It’s like going to another country that has a different system of medicine. Their whole analysis of diseases: the different categories of diseases, the way they’ve organized them and the way they treat them… There’s a whole different body of perceptions that they apply to diseases, even though they’re talking about many of the same things that happen to us here in America. There are a few variations, some different diseases that we don’t have here, yet many of the basic diseases are pretty much the same. But their way of categorizing them, their way of treating them, their way of understanding why they’re there in the body is very different. Instead of simply dismissing their approach as something strange, you learn from it. Sometimes it can treat diseases in ways that are more direct and effective than anything you’ve known here. You realize, “Okay, there is that angle from which I could look at things, and it works.”

Once you get a sense of the power of perception in your concentration, then it’s a lot easier to see it at work in your thoughts: how one particular perception can ignite anger and another perception can ignite lust or fear, greed or envy. You begin to realize how arbitrary these things are. That in itself is very liberating. So, if you find that your blanket is snagged on the thorns, just stop and very carefully take things apart one thorn at a time. Have the patience so you don’t rip your blanket, but the persistence so that you actually get it free.

An important part of the skill in the meditation is just that: knowing how to balance these things. This is one of the main ways that we develop discernment in the practice. If the practice were simply a matter of going to a far extreme, whatever that extreme may be, it wouldn’t require much thought or discernment. It would require just a lot of pushing. As the Buddha said, his path is a middle path, and it’s “middle” in lots of different ways. You have to figure out how much food is enough and how much food is too much if you’re trying to practice. How much sleep is enough; how much sleep is too much? How much pressure to put on your object of meditation: If you don’t put any pressure at all, you’ll be flying away. You put too much pressure, and things begin to clamp down, you don’t feel comfortable here. How much thinking is necessary? How much thinking is too much?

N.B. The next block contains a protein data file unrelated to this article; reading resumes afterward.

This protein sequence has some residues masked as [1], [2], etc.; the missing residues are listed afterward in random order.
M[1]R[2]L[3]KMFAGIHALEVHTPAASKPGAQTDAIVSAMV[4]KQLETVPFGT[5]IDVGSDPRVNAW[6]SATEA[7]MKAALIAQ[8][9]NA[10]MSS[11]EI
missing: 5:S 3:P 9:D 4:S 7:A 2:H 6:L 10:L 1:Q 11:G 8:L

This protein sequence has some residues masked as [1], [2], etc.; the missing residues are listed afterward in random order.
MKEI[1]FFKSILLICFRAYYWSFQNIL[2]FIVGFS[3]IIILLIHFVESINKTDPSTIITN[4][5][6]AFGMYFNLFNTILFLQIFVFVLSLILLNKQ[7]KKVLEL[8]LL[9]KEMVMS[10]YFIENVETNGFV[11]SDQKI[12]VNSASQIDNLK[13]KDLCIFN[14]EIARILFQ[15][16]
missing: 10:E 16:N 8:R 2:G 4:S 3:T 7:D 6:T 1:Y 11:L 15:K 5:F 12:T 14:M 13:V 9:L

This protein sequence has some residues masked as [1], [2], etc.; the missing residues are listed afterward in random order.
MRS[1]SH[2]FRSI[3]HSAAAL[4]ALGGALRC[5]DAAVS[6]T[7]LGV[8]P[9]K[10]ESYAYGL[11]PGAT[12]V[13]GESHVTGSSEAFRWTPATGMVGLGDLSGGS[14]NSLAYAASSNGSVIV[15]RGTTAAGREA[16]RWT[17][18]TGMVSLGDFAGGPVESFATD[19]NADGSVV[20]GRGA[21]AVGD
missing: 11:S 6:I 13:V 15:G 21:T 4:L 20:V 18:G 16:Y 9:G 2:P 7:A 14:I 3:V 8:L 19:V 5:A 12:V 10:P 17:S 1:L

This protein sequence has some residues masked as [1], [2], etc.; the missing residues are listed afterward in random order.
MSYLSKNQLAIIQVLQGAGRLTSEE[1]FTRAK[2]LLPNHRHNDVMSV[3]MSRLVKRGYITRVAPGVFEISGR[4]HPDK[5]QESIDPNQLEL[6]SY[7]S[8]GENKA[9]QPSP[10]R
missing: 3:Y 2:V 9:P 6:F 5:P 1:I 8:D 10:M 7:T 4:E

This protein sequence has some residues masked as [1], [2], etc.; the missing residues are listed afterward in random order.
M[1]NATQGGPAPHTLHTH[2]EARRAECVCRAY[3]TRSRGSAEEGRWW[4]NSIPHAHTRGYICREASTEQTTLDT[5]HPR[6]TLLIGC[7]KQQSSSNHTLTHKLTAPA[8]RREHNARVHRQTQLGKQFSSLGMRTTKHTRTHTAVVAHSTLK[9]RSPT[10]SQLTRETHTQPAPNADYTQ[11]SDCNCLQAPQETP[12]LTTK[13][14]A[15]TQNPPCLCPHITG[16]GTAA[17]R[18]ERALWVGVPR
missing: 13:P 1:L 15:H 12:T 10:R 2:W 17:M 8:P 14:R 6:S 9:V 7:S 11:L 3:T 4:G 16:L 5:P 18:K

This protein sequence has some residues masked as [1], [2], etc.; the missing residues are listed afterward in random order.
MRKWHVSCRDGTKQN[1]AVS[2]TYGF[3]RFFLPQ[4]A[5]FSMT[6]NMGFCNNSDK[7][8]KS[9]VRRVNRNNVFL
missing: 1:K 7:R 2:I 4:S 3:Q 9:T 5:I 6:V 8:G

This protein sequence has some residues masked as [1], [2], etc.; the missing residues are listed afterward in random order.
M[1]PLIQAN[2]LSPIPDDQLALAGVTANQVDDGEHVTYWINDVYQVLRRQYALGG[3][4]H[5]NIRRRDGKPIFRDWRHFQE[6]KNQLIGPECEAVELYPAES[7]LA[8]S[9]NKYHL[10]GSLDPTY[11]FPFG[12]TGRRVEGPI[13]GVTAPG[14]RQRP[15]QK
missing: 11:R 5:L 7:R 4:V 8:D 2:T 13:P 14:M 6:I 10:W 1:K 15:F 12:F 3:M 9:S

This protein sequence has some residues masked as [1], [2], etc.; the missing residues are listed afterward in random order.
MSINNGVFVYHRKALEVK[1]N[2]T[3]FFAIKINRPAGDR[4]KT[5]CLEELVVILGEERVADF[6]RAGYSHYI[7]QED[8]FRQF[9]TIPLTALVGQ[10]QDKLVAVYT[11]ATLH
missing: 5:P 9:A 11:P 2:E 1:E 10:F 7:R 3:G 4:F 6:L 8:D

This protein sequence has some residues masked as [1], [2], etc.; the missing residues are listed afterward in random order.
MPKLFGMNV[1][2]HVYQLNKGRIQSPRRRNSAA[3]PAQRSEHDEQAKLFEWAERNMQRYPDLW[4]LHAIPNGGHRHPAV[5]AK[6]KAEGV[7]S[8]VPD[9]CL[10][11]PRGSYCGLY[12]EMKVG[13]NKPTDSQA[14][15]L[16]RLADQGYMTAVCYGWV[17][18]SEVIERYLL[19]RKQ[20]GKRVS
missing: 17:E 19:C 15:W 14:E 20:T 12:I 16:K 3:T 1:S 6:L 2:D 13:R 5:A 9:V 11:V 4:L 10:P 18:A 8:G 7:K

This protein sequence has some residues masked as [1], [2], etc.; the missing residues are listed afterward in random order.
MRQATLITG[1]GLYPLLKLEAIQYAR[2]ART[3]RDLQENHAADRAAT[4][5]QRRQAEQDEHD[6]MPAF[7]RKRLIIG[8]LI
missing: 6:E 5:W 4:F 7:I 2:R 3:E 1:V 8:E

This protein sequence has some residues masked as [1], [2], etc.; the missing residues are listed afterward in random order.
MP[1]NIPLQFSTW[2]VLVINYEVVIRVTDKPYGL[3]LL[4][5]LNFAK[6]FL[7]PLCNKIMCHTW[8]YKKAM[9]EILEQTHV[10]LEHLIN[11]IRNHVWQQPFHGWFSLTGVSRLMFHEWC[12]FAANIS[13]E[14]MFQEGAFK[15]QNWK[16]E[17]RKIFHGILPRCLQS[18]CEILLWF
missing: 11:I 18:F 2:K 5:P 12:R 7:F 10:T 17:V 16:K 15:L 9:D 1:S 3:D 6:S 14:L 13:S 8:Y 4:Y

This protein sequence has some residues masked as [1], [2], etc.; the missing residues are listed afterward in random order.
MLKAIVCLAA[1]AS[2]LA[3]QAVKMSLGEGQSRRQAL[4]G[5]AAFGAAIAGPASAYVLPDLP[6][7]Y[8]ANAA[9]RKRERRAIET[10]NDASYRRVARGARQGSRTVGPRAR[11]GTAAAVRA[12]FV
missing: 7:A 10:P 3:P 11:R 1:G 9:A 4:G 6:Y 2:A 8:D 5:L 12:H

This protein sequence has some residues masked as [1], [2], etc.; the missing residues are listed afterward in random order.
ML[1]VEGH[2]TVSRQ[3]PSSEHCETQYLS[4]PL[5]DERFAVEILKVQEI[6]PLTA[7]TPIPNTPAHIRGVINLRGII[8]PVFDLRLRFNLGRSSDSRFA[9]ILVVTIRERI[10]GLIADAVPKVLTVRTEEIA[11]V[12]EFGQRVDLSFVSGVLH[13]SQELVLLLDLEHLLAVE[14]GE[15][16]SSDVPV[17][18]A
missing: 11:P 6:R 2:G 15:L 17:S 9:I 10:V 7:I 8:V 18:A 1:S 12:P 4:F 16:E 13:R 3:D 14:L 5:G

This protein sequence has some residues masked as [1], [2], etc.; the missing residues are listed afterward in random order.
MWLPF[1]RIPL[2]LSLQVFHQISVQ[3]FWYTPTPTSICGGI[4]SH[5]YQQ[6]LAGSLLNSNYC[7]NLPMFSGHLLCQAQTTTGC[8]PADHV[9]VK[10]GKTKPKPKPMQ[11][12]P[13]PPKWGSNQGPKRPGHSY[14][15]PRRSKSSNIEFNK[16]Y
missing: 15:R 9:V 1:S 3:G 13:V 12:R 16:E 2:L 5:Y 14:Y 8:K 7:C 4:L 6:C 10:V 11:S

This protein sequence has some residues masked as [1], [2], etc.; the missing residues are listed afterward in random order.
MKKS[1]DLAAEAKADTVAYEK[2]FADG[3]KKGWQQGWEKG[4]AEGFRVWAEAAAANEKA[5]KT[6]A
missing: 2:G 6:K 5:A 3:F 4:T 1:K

As you engage in these issues, you find that you really do develop your powers of discernment. You develop sensitivity to what’s working and what’s not, what’s skillful and what’s not. This is where the discernment becomes your own because, after all, it is your stress, it is your suffering that you’re dealing with, along with the fact that you’re causing it and that these are things you experience from within. You can read about these things and have all kinds of theories and have everything all correct so that you can explain it to other people. But if you don’t actually see it happening within your present awareness, it’s just perceptions. And even correct perceptions can hide things if your gaze is not all-around.

So again, this is one of the reasons why we stay here with the body. You start by experiencing the body from within. You don’t worry about how other people might explain what you’re sensing here. You ask yourself, “How am I sensing this?” We use the Buddha’s categories of breath energy, earth, water, and fire to help give ourselves a vocabulary for getting a sense of what’s going on here. Then you begin to see your thoughts as they have an impact on the body and on your feelings.

And as you get sensitive right here, you get more and more sensitive to where there’s stress and where there’s no stress, what kind of fabrication leads to more stress, what kind of fabrication leads to less stress. It’s right here that everything becomes apparent—apparent in a way that may be unexpected, but really does you a lot of good. So right here is where you belong.